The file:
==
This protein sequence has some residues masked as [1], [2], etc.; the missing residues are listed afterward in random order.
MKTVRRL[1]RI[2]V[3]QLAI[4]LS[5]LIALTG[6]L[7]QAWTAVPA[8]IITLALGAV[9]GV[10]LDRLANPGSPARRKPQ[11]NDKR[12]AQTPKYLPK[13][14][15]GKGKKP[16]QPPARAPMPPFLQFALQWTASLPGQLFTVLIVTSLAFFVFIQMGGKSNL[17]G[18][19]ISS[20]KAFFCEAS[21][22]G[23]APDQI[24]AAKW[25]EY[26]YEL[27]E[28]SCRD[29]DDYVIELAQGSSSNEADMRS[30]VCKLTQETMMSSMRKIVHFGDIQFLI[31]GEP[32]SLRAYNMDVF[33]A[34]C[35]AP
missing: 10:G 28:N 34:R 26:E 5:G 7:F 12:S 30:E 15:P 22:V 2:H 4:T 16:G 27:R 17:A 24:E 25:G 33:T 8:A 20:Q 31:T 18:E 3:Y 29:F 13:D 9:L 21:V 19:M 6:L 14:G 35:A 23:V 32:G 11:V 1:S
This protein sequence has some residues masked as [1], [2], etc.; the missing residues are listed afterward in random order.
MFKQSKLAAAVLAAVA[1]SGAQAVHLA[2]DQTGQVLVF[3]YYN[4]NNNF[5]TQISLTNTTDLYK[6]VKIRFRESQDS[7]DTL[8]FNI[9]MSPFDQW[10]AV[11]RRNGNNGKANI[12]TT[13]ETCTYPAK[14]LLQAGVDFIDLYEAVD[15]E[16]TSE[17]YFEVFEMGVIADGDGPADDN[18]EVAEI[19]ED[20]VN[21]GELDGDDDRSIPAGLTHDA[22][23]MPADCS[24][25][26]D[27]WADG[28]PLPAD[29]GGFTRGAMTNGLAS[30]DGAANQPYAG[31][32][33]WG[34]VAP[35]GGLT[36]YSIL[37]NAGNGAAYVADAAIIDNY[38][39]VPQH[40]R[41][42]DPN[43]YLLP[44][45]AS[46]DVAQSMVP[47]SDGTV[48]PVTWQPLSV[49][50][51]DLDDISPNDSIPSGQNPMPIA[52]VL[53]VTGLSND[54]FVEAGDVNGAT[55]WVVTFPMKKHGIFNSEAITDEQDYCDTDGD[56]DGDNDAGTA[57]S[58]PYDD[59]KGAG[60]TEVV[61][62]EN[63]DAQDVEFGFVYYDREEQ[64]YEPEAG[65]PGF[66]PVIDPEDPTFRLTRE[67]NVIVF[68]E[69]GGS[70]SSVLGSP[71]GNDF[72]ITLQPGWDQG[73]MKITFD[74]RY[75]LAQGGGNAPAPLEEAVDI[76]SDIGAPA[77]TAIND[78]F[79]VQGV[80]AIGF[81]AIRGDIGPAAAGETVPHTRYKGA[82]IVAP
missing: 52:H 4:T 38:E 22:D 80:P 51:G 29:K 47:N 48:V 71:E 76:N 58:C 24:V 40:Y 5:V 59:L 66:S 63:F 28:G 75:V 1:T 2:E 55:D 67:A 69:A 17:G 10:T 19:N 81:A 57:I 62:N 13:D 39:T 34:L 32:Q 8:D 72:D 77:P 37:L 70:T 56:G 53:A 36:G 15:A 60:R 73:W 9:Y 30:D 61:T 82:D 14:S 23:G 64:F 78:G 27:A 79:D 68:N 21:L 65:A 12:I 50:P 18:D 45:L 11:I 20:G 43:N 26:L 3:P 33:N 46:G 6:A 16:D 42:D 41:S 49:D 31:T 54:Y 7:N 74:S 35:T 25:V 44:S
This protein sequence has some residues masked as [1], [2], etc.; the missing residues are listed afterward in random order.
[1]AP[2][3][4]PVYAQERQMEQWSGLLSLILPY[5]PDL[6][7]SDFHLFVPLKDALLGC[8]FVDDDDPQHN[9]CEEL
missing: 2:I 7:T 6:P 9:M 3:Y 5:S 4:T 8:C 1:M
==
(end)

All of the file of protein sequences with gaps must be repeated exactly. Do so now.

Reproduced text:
This protein sequence has some residues masked as [1], [2], etc.; the missing residues are listed afterward in random order.
MKTVRRL[1]RI[2]V[3]QLAI[4]LS[5]LIALTG[6]L[7]QAWTAVPA[8]IITLALGAV[9]GV[10]LDRLANPGSPARRKPQ[11]NDKR[12]AQTPKYLPK[13][14][15]GKGKKP[16]QPPARAPMPPFLQFALQWTASLPGQLFTVLIVTSLAFFVFIQMGGKSNL[17]G[18][19]ISS[20]KAFFCEAS[21][22]G[23]APDQI[24]AAKW[25]EY[26]YEL[27]E[28]SCRD[29]DDYVIELAQGSSSNEADMRS[30]VCKLTQETMMSSMRKIVHFGDIQFLI[31]GEP[32]SLRAYNMDVF[33]A[34]C[35]AP
missing: 10:G 28:N 34:R 26:E 5:G 7:F 12:S 30:E 15:P 22:V 2:H 4:T 16:G 27:R 17:A 24:E 25:G 33:T 8:A 20:Q 31:T 18:E 3:Y 29:F 13:D 9:L 21:V 19:M 6:L 14:G 35:A 23:V 32:G 11:V 1:S
This protein sequence has some residues masked as [1], [2], etc.; the missing residues are listed afterward in random order.
MFKQSKLAAAVLAAVA[1]SGAQAVHLA[2]DQTGQVLVF[3]YYN[4]NNNF[5]TQISLTNTTDLYK[6]VKIRFRESQDS[7]DTL[8]FNI[9]MSPFDQW[10]AV[11]RRNGNNGKANI[12]TT[13]ETCTYPAK[14]LLQAGVDFIDLYEAVD[15]E[16]TSE[17]YFEVFEMGVIADGDGPADDN[18]EVAEI[19]ED[20]VN[21]GELDGDDDRSIPAGLTHDA[22][23]MPADCS[24][25][26]D[27]WADG[28]PLPAD[29]GGFTRGAMTNGLAS[30]DGAANQPYAG[31][32][33]WG[34]VAP[35]GGLT[36]YSIL[37]NAGNGAAYVADAAIIDNY[38][39]VPQH[40]R[41][42]DPN[43]YLLP[44][45]AS[46]DVAQSMVP[47]SDGTV[48]PVTWQPLSV[49][50][51]DLDDISPNDSIPSGQNPMPIA[52]VL[53]VTGLSND[54]FVEAGDVNGAT[55]WVVTFPMKKHGIFNSEAITDEQDYCDTDGD[56]DGDNDAGTA[57]S[58]PYDD[59]KGAG[60]TEVV[61][62]EN[63]DAQDVEFGFVYYDREEQ[64]YEPEAG[65]PGF[66]PVIDPEDPTFRLTRE[67]NVIVF[68]E[69]GGS[70]SSVLGSP[71]GNDF[72]ITLQPGWDQG[73]MKITFD[74]RY[75]LAQGGGNAPAPLEEAVDI[76]SDIGAPA[77]TAIND[78]F[79]VQGV[80]AIGF[81]AIRGDIGPAAAGETVPHTRYKGA[82]IVAP
missing: 52:H 4:T 38:E 22:D 80:P 51:G 29:K 47:N 48:V 71:E 76:N 58:C 24:V 40:Y 5:V 59:L 66:S 63:F 28:G 75:V 1:T 2:E 55:D 67:A 69:A 17:G 10:T 19:N 81:A 57:I 62:N 13:D 39:T 34:L 32:Q 8:D 72:D 77:P 37:L 70:T 56:G 53:A 36:G 15:A 60:R 73:W 9:Y 30:D 61:T 82:D 14:S 23:G 64:F 78:G 27:A 79:D 68:N 21:L 65:A 12:I 50:P 18:D 45:L 11:I 20:G 43:N 26:L 3:P 33:N 46:G 6:A 16:D 42:D 41:S 49:D 31:T 54:Y 7:N 74:S 35:T 25:V 44:S
This protein sequence has some residues masked as [1], [2], etc.; the missing residues are listed afterward in random order.
[1]AP[2][3][4]PVYAQERQMEQWSGLLSLILPY[5]PDL[6][7]SDFHLFVPLKDALLGC[8]FVDDDDPQHN[9]CEEL
missing: 2:I 7:T 6:P 9:M 3:Y 5:S 4:T 8:C 1:M